List of African Novels
The days of defining African Literature within the confines of the poverty porn tradition seems to be at a distance; this year, we witnessed a surge in theme-defying works of fiction and poetry. Most of the novels that were released were from first time writers with fresh new voices that added to the already impressive collection of writers that have chosen over the years to allow their works to be classified within the African Literature Genre.
This season at Afridiaspora, we decided to compile a list of novels by African writers based on rave reviews, mentions, shortlists and long-list of major local and international prizes, as well as a few treasures that we loved, that we believe made 2015 a fantastic literary year. Enjoy!
The Fishermen by Chigozie Obioma
Obioma’s The Fishermen is the story of an unforgettable childhood in the 1990s in the small town of Akure, Nigeria. The storyline is woven in a careful rendition with a child’s voice in a memoir-like manner such that it invokes nostalgia in the mind of any reader that may have experienced a similar childhood in a small town wherever. If African literature ever got a book that represented the careful realities of being African without necessarily portraying Africa within the specifics of the western stereotype, it was definitely Chigozie Obioma’s The Fishermen. Perhaps this was why The Guardian UK dubbed him the Achebe Incarnate, for his powerful use of prose and realism to exert a story that has not just moralistic power, but is also equipped with an endless humour and wit that ensures the reader is thoroughly entertained and touched.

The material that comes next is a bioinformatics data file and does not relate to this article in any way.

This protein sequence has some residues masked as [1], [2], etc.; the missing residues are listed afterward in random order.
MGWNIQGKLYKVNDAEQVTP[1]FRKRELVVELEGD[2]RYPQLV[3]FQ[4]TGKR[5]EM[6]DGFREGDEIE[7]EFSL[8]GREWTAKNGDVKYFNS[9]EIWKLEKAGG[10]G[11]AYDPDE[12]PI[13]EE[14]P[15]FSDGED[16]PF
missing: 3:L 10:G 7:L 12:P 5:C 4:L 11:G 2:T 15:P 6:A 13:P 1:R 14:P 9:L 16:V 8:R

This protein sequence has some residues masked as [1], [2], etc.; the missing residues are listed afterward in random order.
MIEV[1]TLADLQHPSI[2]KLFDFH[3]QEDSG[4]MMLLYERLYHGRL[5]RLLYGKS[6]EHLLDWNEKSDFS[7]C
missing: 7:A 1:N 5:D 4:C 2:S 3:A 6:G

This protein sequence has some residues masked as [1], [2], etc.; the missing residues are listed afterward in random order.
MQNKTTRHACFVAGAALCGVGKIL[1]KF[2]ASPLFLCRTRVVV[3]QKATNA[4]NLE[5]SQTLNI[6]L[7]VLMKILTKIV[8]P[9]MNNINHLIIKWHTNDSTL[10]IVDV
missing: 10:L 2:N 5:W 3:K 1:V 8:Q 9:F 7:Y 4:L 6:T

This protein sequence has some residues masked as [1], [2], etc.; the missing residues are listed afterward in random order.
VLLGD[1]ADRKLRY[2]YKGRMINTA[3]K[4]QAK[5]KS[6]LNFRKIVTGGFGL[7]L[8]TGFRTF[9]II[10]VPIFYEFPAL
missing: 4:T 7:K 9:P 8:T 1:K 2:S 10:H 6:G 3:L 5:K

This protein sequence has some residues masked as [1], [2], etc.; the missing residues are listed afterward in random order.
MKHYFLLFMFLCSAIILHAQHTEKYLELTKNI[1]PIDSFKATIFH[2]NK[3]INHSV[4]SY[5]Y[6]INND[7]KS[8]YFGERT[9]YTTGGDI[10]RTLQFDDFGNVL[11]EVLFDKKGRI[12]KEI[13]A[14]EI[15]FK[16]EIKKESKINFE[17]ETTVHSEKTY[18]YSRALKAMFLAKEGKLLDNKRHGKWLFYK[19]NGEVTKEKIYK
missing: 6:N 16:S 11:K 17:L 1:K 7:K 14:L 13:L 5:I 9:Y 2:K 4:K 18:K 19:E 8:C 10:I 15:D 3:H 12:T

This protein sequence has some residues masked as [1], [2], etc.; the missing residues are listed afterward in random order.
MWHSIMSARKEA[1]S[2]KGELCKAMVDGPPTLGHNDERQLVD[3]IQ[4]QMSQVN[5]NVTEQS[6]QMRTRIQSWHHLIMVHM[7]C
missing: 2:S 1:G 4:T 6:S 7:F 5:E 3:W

Under The Uduala Trees by Chinelo Okparanta
While many people were still recovering from the simple and yet brilliant collection of short stories from Okparanta, she decides to go novelist on us like many of the writers on this list who are first time novelist. Okparanta is the writer of the 2014 Etisalat prize shortlisted book Happiness Like Water. Under The Uduala Trees, her debut novel, is inspired by Nigeria’s folktale of war as it details the coming of age of a young girl who was born before independence and was sent away to safety when the Nigerian Civil War broke out. While away, she meets another displaced child and finds love. Okparanta’s Under The Uduala Trees uses one woman’s lifetime to examine the ways in which Nigerians continue to struggle towards the attainment of the concept of selfhood. This novel has all it takes to break your heart and piece it back together. The prose is unique and revels in an aura of simplicity.
This House Is Not For Sale by E. C. Osondu
Osondu’s debut novel is a powerful tale of family and community. It brings to life an African neighbourhood and one remarkable house, seen through the eyes of a young member of the household. Osondu’s story captures a place beyond the outside world, full of the superstitions and myths that sustain its people. His prose has the lightness and magic of a fable, and the exactness of realism. His themes are timeless and relatable. Published by Harper Collins in 2015, Osondu’s voice is powerfully original and has the ability to capture simple family moments that evokes nostalgia.
The Maestro, The Magistrate & The Mathematician by Tendai Huchu
This novel was set largely in Edinburgh and was focused on the three title characters—all Zimbabweans—living in Scotland. It centers around three very different men struggling with thoughts of belonging, loss, identity and love as they struggle to find a place for themselves in Britain.